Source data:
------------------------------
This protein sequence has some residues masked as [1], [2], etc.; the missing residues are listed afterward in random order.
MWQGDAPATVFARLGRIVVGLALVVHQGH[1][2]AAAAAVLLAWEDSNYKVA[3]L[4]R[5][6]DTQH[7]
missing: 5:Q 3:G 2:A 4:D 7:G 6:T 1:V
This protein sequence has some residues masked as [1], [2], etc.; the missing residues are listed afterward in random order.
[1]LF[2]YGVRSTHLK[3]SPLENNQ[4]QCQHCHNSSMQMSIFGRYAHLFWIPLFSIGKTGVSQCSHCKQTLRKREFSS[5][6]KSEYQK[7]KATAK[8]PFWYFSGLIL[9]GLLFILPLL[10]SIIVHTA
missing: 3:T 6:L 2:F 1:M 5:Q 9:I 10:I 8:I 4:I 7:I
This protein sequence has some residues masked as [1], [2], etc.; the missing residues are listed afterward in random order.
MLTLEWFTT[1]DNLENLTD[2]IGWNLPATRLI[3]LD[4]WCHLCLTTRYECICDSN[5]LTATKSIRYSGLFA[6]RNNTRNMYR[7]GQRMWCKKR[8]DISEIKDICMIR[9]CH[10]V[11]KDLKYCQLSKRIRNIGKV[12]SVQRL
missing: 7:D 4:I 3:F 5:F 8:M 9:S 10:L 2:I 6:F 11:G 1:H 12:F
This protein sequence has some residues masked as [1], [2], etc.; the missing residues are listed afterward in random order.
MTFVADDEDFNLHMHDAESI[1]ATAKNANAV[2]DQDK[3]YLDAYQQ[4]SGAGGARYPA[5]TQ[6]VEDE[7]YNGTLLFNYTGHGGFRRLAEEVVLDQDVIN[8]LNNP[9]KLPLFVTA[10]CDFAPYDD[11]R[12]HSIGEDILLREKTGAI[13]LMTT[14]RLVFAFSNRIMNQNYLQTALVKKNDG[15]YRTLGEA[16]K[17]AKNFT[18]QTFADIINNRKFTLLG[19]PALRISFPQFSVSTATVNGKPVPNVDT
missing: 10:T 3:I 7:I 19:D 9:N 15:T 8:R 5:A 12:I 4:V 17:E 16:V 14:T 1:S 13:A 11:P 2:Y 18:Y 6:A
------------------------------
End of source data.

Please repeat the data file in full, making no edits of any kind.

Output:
This protein sequence has some residues masked as [1], [2], etc.; the missing residues are listed afterward in random order.
MWQGDAPATVFARLGRIVVGLALVVHQGH[1][2]AAAAAVLLAWEDSNYKVA[3]L[4]R[5][6]DTQH[7]
missing: 5:Q 3:G 2:A 4:D 7:G 6:T 1:V
This protein sequence has some residues masked as [1], [2], etc.; the missing residues are listed afterward in random order.
[1]LF[2]YGVRSTHLK[3]SPLENNQ[4]QCQHCHNSSMQMSIFGRYAHLFWIPLFSIGKTGVSQCSHCKQTLRKREFSS[5][6]KSEYQK[7]KATAK[8]PFWYFSGLIL[9]GLLFILPLL[10]SIIVHTA
missing: 3:T 6:L 2:F 1:M 5:Q 9:I 10:I 8:I 4:I 7:I
This protein sequence has some residues masked as [1], [2], etc.; the missing residues are listed afterward in random order.
MLTLEWFTT[1]DNLENLTD[2]IGWNLPATRLI[3]LD[4]WCHLCLTTRYECICDSN[5]LTATKSIRYSGLFA[6]RNNTRNMYR[7]GQRMWCKKR[8]DISEIKDICMIR[9]CH[10]V[11]KDLKYCQLSKRIRNIGKV[12]SVQRL
missing: 7:D 4:I 3:F 5:F 8:M 9:S 10:L 2:I 6:F 11:G 1:H 12:F
This protein sequence has some residues masked as [1], [2], etc.; the missing residues are listed afterward in random order.
MTFVADDEDFNLHMHDAESI[1]ATAKNANAV[2]DQDK[3]YLDAYQQ[4]SGAGGARYPA[5]TQ[6]VEDE[7]YNGTLLFNYTGHGGFRRLAEEVVLDQDVIN[8]LNNP[9]KLPLFVTA[10]CDFAPYDD[11]R[12]HSIGEDILLREKTGAI[13]LMTT[14]RLVFAFSNRIMNQNYLQTALVKKNDG[15]YRTLGEA[16]K[17]AKNFT[18]QTFADIINNRKFTLLG[19]PALRISFPQFSVSTATVNGKPVPNVDT
missing: 10:T 3:I 7:I 19:D 9:N 15:T 8:R 5:A 12:I 4:V 17:E 16:V 14:T 1:S 13:A 11:P 2:Y 18:Y 6:A